The BBQist Manifesto

They may not have gotten brisket before, but they get it now.

CHICAGO – Unwritten rules permeate barbecue culture like post oak smoke permeates a hunk of brisket. Don’t drown the meat in sauce. Use spare ribs instead of babybacks. Never sacrifice attention to the meat for attention to side dishes. Everyone seems to know these rules, but they rarely get codified. The proprietors of Smoque have done just that, issuing a manifesto that records some of these rules while also explaining to Midwesterners unfamiliar with real barbecue exactly why following those rules produces such delicious results.

So does Smoque practice what it preaches? On a breezy June night, I loaded down a platter for a test.

They try to breathe new life into dry, tasteless meat by dousing it with an overpowering BBQ sauce—a shameful practice that we like to call artificial resaucitation. … Well, we won’t do it. No sir. – Smoque on sauce

I might have to borrow “artificial resaucitation” to use later. That’s a fine way of describing a despicable practice. Smoque serves its ribs sauceless, and the brisket has only a light coating. Servers provide extra sauce in plastic cups so diners can choose the proper of amount of the tomato-based mix with a vinegar kick. The pulled pork was a little too drenched for my tastes, so the pitmasters may want to dial back the sauce in that particular discipline. I prefer to choose my own sauce adventure, and if the meat is cooked as well as it is at Smoque, I might elect to forge ahead without accouterment.

In much of Chicago, we realize, it’s all about baby backs. But in almost every one of America’s BBQ towns, spare ribs rule. – Smoque on the great rib debate

This told me all I needed to know when I had to choose between Smoque’s spare ribs and babybacks. I read it this way: We understand people in Chicago like baby backs, but baby backs are a lousy barbecue cut because they lack the fat required for a long smoke. So order the spare ribs.

Smoque uses spare ribs trimmed St. Louis-style for dainty diners afraid of eating around a little knuckle. The sweet and savory rub doesn’t overpower the meat, but it marries with the pork so well that, without sauce, Smoque ribs wouldn’t seem the least bit out of place in Memphis. Smoque correctly eschews fall-off-the-bone for the gentle-tug texture.

OK, we admit it. It wasn’t that long ago that we didn’t really get brisket. Every brisket we tried was dry, tough, or tasteless—often all three. But in Texas, brisket is the stuff of legend. So for the sake of completeness, and so as not to anger a very large Texan friend of ours, we sent an expedition down to Austin’s BBQ belt to see what the big deal was. – Smoque on brisket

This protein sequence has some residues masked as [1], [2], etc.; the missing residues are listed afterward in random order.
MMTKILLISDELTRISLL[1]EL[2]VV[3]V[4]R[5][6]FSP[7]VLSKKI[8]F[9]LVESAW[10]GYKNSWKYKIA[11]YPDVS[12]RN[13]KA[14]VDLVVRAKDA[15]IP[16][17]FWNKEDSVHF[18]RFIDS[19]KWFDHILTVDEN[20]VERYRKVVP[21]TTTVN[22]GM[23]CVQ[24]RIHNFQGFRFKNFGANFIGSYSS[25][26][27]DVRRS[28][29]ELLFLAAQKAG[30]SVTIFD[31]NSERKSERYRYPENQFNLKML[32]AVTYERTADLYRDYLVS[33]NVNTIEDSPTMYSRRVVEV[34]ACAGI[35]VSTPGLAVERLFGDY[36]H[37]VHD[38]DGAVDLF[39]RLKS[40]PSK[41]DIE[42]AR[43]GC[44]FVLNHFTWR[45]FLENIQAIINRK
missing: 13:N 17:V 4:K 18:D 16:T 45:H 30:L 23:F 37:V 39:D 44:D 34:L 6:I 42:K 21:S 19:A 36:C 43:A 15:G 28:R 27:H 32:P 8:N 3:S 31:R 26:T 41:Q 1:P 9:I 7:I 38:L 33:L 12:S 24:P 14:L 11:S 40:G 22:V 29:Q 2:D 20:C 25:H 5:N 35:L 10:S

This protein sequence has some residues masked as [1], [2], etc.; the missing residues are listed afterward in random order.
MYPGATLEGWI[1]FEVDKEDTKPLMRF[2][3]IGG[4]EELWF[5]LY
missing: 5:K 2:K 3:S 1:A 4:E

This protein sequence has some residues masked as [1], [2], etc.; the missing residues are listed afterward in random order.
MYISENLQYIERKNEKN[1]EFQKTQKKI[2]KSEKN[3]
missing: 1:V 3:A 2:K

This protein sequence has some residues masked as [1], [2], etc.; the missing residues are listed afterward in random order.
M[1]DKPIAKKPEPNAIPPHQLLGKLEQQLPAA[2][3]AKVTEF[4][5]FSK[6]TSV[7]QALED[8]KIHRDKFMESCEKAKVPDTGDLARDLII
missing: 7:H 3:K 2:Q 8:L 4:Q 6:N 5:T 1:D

The proprietors of Smoque must have found some sort of brisket Holy Grail in Austin – maybe at Franklin Barbecue? – because they get brisket now. The brisket was by far the best of the three meats on my plate. In Texas, the portion I was served would have been called “lean” brisket. The lean typically is drier and packs less flavor than the fatty section. But the brisket I had at Smoque was every bit as juicy and rich as a fatty portion – without the fat. (Probably because it had completely rendered into the meat during cooking. Every pitmaster aspires to do this, but it’s especially difficult with brisket.)

If you aren’t as carnivorous as me and only plan on ordering only one meat at Smoque, make it the brisket.

One thing that always puzzled us about BBQ restaurants: the sides. Side dishes should complement good BBQ and set it off by means of contrast. But more often than not, they seem like an afterthought. Not here. – Smoque on sides

I’m glad someone else noticed this. Some of the most legendary barbecue spots have terrible sides. A place with a two-hour line for brisket will glop a pile of bland baked beans next to the meat and call it a meal. While the sides should never detract from the meat, they should require a little effort. If not, why serve them at all?

I’m not a fan of Smoque’s saucy take on macaroni and cheese. I prefer my mac and cheese to be near solid because I’m weird, and my nostalgia for the way a certain Winn Dixie deli made mac and cheese during my elementary school years continues to inform my tastes despite my best efforts to be open minded. That said, I appreciated the effort. It’s obvious great care goes into the mac and cheese at Smoque, and if a little runny is your preferred style, you’ll be in heaven. The brisket chili, meanwhile, deserves to be an entrée. The thick mixture of brisket and peppers explodes on the palate, and it blows away anything in the baked beans-cole slaw-potato salad triumvirate that infests the menu at most joints.

Between the brisket and the brisket chili, it’s quite clear the folks at Smoque can back up their manifesto bravado. The fact that they pull it off so far above the Mason-Dixon line is even more impressive. Most Chicagoans may not have much basis for comparison, but they’re lucky to have a joint that would clean up in any of America’s barbecue capitals.

Mac and Cheese

Brisket chili

Pulled pork



About Andy Staples

Eating anything that doesn't eat me first.
This entry was posted in BBQ, Side Dishes and tagged , , . Bookmark the permalink.

2 Responses to The BBQist Manifesto

  1. Zach says:

    Sold on the photo of pulled pork alone

  2. Steve Drake says:

    Took your advice and passed on my usual pulled pork. Thank you.

    The brisket at this place – and the sides, but mostly that brisket – was incredible. Can’t believe I lived here for a year before I went.

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